"What happened in Washington over these past few weeks has been a total debacle thanks in large part to Senator Alexander. President Obama won’t work with Conservatives, because he knows, if he waits long enough, Senator Alexander will sell out Conservatives and give him everything he wants. And that’s exactly what Senator Alexander did today.

“Today, Senator Alexander sold-out Tennesseans. He agreed to a deal that gave into the demands of President Obama and Sen. Harry Reid and did not even begin to tackle our spending problem or in any meaningful way rescue Americans from the harmful effects of ObamaCare. That’s not conservative and that's not acceptable,” said Representative Joe Carr.

“Let me be clear ­ I would have joined Ted Cruz, Mike Lee, and the rest of the real conservatives in Washington and voted against this deal. Today’s vote by Senator Alexander highlights a major difference in our core philosophies and will be a top issue in this campaign moving forward,” Said Representative Carr.

This is not the message of someone who understands the forces at play. The Affordable Care Act — Obamacare — is already the law of the land and with a Senate controlled by Democrats and a President who would veto any attempt to repeal it, shutting down the government was simply not an effective strategy. To be clear, a vote to keep the government closed was a vote to continue to damage the economy at this point and Joe Carr would have continued to shut down the government. Republicans now have a stark choice in the upcoming primary between a candidate that understands political reality and another that doesn't.

The House GOP delegation. Both senators — Alexander and Corker — voted for the Senate plan. All seven Republicans in the House voted against it. Again, to be clear, a vote against the bill was a vote to default on our debt. Period. Both Alexander and Corker knew this and said as much after their votes. The House delegation, however, tried to make this about "giving the President a blank check," to use Diane Black's words. That is actually 100 percent wrong. The budget resolution locked in spending at sequester levels, in effect institutionalizing earlier budget cuts. Further, the debt limit has absolutely nothing to do with spending levels, and failure to raise the limit would have negative, even radical, consequences for U.S. markets and the dollar. To bring debt default into play is to label yourself as a fundamentally unserious legislator.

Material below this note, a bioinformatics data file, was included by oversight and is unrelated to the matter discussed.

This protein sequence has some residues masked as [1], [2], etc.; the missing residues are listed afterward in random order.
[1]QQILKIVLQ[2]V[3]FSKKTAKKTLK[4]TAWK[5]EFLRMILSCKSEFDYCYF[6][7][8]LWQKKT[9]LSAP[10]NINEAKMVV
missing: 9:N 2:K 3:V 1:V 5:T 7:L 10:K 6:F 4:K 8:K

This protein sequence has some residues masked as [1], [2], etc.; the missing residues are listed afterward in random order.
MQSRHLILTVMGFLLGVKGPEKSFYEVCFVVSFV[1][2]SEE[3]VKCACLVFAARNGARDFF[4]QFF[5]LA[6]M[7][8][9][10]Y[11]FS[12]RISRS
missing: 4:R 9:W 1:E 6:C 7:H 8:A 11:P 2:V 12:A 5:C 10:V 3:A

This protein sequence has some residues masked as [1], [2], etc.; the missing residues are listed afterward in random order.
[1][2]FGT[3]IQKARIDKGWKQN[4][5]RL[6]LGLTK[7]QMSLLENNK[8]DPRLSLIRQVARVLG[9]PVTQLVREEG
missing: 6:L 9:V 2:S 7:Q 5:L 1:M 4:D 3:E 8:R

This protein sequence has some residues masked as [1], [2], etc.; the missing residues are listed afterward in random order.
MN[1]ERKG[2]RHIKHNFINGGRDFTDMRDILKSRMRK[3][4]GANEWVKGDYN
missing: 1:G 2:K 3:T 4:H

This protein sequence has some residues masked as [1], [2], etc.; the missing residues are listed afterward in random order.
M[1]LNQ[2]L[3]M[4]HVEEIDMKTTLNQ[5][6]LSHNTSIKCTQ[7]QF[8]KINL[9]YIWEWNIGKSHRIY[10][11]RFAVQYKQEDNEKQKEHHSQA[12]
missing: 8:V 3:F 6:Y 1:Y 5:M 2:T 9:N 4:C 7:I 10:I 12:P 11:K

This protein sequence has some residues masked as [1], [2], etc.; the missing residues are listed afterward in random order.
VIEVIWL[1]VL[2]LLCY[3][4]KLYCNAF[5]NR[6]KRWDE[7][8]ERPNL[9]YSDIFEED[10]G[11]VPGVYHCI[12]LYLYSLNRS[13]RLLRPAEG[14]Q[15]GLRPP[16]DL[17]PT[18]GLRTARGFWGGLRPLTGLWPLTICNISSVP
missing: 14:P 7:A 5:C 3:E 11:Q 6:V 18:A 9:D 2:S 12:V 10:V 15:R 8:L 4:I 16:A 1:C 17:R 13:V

Marsha Blackburn. An influential member of the House and a popular GOP face on television, Blackburn could have done one thing which would have avoided yesterday's capitulation: Claimed victory over spending. The position that Democrats have been forced back to — sequester levels of spending — is more than $200 billion less than the original Obama budget.

But this became about Obamacare, something that Blackburn — who has served in the House long enough to read tea leaves better than the tea partiers leading the charge against it — should have known was never going to be repealed. Instead, Blackburn should have said "Look, we have just forced Democrats to reign in their spending, and after we pass this resolution, we're going to force them to reign it in more in the budget process." But instead, she rode this wave all the way to the debt default deadline and instead came out looking like a loser when, in fact, she and Republicans have a real victory. Now, instead of taking that momentum into a discussion about entitlement reform and tax relief, Blackburn has joined the caucus that seems more interested in fighting un-winnable battles than making real reductions in the size of government.

If the only victory you can win is total victory, then it's never going to happen. When you label opening the government as a capitulation, prepare yourself for a career of defeat.